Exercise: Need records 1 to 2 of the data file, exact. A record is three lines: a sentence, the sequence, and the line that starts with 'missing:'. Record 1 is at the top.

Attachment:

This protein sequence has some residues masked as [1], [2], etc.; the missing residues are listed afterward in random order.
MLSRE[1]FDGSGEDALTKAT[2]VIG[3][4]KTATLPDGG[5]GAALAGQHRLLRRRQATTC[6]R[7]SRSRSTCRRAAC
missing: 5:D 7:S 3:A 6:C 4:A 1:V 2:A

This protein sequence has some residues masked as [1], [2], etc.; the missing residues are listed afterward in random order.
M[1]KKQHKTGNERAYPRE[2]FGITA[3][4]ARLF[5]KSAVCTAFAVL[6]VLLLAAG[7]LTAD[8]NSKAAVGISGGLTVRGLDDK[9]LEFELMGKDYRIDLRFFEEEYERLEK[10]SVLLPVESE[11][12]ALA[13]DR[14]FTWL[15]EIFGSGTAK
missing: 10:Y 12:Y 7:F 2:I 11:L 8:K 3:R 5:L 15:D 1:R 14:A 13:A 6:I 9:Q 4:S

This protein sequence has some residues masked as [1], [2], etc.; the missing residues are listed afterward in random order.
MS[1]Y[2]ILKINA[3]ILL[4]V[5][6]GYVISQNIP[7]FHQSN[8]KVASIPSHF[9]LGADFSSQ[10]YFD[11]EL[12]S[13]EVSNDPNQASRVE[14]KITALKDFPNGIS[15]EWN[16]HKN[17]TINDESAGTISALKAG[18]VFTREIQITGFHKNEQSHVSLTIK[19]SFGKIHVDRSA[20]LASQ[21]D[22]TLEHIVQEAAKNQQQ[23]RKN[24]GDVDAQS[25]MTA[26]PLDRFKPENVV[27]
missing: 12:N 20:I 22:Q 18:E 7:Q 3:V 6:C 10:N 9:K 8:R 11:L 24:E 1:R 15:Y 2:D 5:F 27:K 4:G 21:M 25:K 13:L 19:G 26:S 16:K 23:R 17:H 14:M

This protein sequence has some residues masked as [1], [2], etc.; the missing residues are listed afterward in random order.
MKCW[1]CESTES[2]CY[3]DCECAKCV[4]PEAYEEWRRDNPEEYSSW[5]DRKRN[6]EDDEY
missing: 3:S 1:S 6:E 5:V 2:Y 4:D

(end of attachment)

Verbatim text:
This protein sequence has some residues masked as [1], [2], etc.; the missing residues are listed afterward in random order.
MLSRE[1]FDGSGEDALTKAT[2]VIG[3][4]KTATLPDGG[5]GAALAGQHRLLRRRQATTC[6]R[7]SRSRSTCRRAAC
missing: 5:D 7:S 3:A 6:C 4:A 1:V 2:A

This protein sequence has some residues masked as [1], [2], etc.; the missing residues are listed afterward in random order.
M[1]KKQHKTGNERAYPRE[2]FGITA[3][4]ARLF[5]KSAVCTAFAVL[6]VLLLAAG[7]LTAD[8]NSKAAVGISGGLTVRGLDDK[9]LEFELMGKDYRIDLRFFEEEYERLEK[10]SVLLPVESE[11][12]ALA[13]DR[14]FTWL[15]EIFGSGTAK
missing: 10:Y 12:Y 7:F 2:I 11:L 8:K 3:R 5:L 15:D 1:R 14:A 13:A 6:I 9:Q 4:S